Reduce customer churn rate
product analytics

12 Tips to Reduce Your Customer Churn Rate

Feb 19, 2024
10 mins read

Imagine a customer buys your product, things seem smooth, and then—bam!—a month later, they cancel their subscription out of the blue.

That abrupt exit? That’s customer churn—the rate at which customers stop using a company's product or service over a specific period.

But here’s the kicker: churn rates aren’t set in stone. They swing based on two key things: your company size and how sensitive your industry is to prices.

Big companies? On average, they tend to lose around 5–7% of customers annually. Smaller or mid-tier ones? Well, they usually face a higher churn rate.

Know that your customer base constantly fluctuates due to the dynamic nature of clientele, which involves four distinct groups: These include newcomers to your service, loyal customers seeking renewal, individuals leaving due to dissatisfaction or financial constraints, and past customers contemplating a return.

Because of this, it's crucial for businesses to keep a close eye on their customer churn rates, both yearly and monthly. 

That's why we created this blog—to help you understand and lower your churn rate. Join us to learn how to track churn accurately and discover 12 ways to keep customers coming back. Let's begin!

Key takeaways

  • Churn is an undesirable reality, urging the need to consistently monitor and enhance your retention rates.
  • Aiming for a 5-7% annual churn serves as an excellent goal for established SaaS companies that predominantly cater to the enterprise market.
  • In the early stages or when targeting SMBs, anticipate a churn rate closer to 5% every month.
  • With ongoing product development and a maturing business model, your proficiency in acquiring and retaining suitable customers should progressively increase, resulting in an improved churn rate over time.

What is customer churn?

customer churn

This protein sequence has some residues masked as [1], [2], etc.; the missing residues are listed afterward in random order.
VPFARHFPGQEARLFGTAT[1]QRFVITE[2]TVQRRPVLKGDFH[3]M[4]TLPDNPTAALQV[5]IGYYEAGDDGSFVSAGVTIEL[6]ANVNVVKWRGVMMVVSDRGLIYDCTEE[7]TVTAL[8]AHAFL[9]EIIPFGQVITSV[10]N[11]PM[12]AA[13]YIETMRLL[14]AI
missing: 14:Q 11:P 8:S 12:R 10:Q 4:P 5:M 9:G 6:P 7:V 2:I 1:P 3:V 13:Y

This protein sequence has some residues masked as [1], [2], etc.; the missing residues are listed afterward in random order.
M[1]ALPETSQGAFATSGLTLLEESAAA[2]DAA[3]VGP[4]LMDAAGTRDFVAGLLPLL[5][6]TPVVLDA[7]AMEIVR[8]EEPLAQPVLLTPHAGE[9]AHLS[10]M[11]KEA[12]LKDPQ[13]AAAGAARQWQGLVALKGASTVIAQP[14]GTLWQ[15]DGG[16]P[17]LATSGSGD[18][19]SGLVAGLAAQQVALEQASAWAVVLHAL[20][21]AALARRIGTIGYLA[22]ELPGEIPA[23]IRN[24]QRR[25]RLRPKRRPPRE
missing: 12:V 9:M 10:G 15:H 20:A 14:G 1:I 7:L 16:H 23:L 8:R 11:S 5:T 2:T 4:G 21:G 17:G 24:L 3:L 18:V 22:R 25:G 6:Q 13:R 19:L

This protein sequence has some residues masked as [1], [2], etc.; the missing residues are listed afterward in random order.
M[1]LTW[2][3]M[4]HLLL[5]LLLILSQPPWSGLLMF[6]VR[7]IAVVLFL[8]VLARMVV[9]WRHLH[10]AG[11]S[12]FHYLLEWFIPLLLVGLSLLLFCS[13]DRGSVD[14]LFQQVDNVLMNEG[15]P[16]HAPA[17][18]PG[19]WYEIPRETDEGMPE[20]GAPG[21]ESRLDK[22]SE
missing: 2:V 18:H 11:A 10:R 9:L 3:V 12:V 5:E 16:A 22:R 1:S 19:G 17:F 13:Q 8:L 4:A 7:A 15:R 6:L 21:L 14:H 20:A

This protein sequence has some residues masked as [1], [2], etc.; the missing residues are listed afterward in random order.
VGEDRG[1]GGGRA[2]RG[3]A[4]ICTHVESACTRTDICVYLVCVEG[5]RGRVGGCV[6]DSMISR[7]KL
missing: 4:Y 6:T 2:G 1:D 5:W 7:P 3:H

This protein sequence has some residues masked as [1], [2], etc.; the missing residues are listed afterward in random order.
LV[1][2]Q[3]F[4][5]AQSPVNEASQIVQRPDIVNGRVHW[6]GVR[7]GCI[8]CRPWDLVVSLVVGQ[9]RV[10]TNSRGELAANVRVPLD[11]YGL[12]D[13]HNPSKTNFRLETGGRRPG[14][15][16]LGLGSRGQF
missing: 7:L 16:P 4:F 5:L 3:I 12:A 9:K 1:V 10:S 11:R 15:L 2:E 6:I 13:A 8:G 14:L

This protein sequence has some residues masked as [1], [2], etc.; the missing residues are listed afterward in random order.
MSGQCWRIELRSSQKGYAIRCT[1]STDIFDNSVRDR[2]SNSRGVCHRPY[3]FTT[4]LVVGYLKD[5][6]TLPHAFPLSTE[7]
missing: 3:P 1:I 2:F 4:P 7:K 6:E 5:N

Customer churn refers to the rate at which customers stop using a company's product or service within a certain period. It's essentially the turnover or attrition of customers. Churn can occur for various reasons, such as dissatisfaction with the product or service, finding better alternatives elsewhere, cost issues, or changes in personal circumstances. 

Measuring and understanding churn is crucial for businesses as it directly impacts revenue and growth. Lowering churn rates by improving customer loyalty and satisfaction is a key focus for companies aiming to sustain their customer base.

How to identify customer churn?

Take, for example, if your product has 700 users at the start of the month and 600 users at the end of the month; your churn rate is 14 percent. The formula for calculating customer churn rate involves a straightforward equation:

Churn Rate = ( Number of customers lost during a period / Total number of customers at the beginning of the period ) * 100

As we mentioned earlier - Customer churn fluctuates based on certain circumstances. But many people have a very common question, why does it matter? 

As the new customers make up for the ones who leave, right? Not quite. It's way pricier for companies to grab new customers than to hold onto the ones they've got. As Forrester states, snagging new customers is 5 times more difficult than retaining existing ones. 

7 causes of customer churn - Companies should know

1. Product cost

If a product or service becomes too expensive without delivering enough value, customers might look for more affordable alternatives. 

For example, if a subscription price increases but the benefits remain the same, customers may opt for cheaper options available in the market.

2. Confusing user interface

A complex or confusing user interface can drive customers away. When using a product becomes frustrating due to a cluttered or hard-to-navigate interface, users might switch to simpler and more user-friendly alternatives.